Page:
TOKYO — Two senior Japanese prosecutors have been arrested on suspicion of covering up alleged evidence-tampering, in a case that has sparked widespread outrage in the law-abiding country. Hiromichi Otsubo, 57, and Motoaki Saga, 49, were arrested late Friday in connection with their alleged covering up of data tampering by their colleague and top prosecutor Tsunehiko Maeda, 43.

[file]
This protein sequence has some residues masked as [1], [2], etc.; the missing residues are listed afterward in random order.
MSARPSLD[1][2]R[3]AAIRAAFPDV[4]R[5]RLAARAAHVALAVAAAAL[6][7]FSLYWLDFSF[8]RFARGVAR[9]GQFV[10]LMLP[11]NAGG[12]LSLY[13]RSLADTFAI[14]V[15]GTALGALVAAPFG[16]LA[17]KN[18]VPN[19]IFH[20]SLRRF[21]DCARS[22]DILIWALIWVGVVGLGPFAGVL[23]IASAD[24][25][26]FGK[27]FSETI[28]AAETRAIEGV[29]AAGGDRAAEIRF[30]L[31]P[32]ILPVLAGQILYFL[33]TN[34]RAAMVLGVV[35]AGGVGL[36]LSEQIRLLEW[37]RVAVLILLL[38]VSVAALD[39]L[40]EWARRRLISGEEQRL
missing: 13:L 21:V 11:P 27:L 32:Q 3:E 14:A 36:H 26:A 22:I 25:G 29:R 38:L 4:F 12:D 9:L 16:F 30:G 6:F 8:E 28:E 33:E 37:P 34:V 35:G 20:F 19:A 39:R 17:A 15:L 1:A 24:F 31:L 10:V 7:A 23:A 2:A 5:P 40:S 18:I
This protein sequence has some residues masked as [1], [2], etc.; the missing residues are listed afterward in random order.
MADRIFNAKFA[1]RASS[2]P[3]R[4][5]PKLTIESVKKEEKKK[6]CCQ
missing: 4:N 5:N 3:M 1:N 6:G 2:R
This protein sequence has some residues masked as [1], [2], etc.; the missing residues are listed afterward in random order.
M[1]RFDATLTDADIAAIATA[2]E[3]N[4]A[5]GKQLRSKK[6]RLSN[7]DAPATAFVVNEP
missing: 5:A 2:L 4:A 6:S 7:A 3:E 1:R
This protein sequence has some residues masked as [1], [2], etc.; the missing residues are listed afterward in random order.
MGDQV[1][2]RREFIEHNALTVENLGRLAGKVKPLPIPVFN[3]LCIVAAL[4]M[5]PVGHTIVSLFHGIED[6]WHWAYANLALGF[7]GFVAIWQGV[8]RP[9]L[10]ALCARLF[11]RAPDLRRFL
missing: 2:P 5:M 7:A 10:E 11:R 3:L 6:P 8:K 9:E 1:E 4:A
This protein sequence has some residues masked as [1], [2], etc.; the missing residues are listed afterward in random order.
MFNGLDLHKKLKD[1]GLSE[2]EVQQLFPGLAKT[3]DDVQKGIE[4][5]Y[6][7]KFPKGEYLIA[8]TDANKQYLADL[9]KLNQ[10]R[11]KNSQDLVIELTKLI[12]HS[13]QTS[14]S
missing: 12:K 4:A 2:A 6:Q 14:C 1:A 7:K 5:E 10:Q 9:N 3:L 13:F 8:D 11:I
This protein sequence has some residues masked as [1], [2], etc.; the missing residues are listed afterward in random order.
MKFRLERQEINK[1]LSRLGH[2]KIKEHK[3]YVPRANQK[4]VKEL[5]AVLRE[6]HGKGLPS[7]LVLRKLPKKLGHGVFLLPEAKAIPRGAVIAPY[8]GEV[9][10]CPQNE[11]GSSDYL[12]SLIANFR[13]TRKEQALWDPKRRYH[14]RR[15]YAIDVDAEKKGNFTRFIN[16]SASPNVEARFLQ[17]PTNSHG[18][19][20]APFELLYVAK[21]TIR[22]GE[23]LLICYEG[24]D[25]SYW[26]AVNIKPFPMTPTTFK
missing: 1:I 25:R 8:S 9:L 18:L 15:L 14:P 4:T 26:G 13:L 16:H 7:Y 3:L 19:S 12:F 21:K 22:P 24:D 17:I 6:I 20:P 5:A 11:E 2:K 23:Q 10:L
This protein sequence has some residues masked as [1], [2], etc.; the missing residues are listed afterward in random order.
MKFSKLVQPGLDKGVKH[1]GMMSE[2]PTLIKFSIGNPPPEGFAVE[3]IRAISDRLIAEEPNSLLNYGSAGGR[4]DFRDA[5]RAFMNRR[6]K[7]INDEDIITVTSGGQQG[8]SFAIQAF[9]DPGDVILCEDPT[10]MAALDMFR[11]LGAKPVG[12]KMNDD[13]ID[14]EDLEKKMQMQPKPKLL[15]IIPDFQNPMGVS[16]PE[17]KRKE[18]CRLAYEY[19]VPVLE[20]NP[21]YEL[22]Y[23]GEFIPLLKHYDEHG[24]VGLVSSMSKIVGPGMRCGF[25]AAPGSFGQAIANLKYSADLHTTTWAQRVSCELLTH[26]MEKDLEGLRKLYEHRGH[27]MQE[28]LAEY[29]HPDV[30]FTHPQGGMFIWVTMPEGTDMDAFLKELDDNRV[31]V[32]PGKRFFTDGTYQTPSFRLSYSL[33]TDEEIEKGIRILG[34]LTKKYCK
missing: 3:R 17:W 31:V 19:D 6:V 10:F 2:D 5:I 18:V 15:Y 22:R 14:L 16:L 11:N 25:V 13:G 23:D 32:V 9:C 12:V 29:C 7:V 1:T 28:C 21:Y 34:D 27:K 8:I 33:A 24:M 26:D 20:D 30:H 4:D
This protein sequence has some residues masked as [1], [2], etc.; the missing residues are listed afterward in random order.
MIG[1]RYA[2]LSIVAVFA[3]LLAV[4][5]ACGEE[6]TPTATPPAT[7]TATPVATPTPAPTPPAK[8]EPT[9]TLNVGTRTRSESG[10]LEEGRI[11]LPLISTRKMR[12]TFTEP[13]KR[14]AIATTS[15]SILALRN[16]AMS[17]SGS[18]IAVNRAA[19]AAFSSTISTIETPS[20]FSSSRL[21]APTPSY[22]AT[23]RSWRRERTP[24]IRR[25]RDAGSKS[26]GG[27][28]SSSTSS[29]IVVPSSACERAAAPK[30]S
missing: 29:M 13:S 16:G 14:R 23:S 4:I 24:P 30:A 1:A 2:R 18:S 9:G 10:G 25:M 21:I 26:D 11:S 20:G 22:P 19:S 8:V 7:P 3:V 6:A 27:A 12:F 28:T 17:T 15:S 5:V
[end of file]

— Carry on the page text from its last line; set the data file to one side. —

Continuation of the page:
In a country where state prosecutors enjoy much prestige and boast a conviction rate of more than 99 percent — a ratio that has drawn concern from civil rights activists — the case has set off alarm bells. Maeda, who was arrested last month, allegedly changed the date of a recording on a floppy disk that was seized from a bureaucrat’s home as evidence to support his case. The defendant, Atsuko Muraki, 54, was accused of taking part in a scam allowing mass mail companies to abuse postal discounts reserved for disabled people — but a court acquitted her and she was given her job back. Maeda told investigators that he had reported to his bosses, Otsubo and Saga, that he intentionally altered the data stored on the floppy disk, but the two senior prosecutors allegedly covered it up, Kyodo News said. Otsubo and Saga have denied the allegations and said they were told by Maeda he mistakenly altered the data, Kyodo said. Japanese prosecutors, who have police-style investigative powers, have often been the legal spearhead against white collar crime and have in the past arrested top politicians, state bureaucrats and business figures. The Supreme Public Prosecutors’ Office Saturday raided homes and offices of the two senior prosecutors, Kyodo said. A senior government official said early Saturday that the scandal is so grave that the head of the Public Prosecutors’ Office will inevitably have to take responsibility over the arrests, Jiji Press said.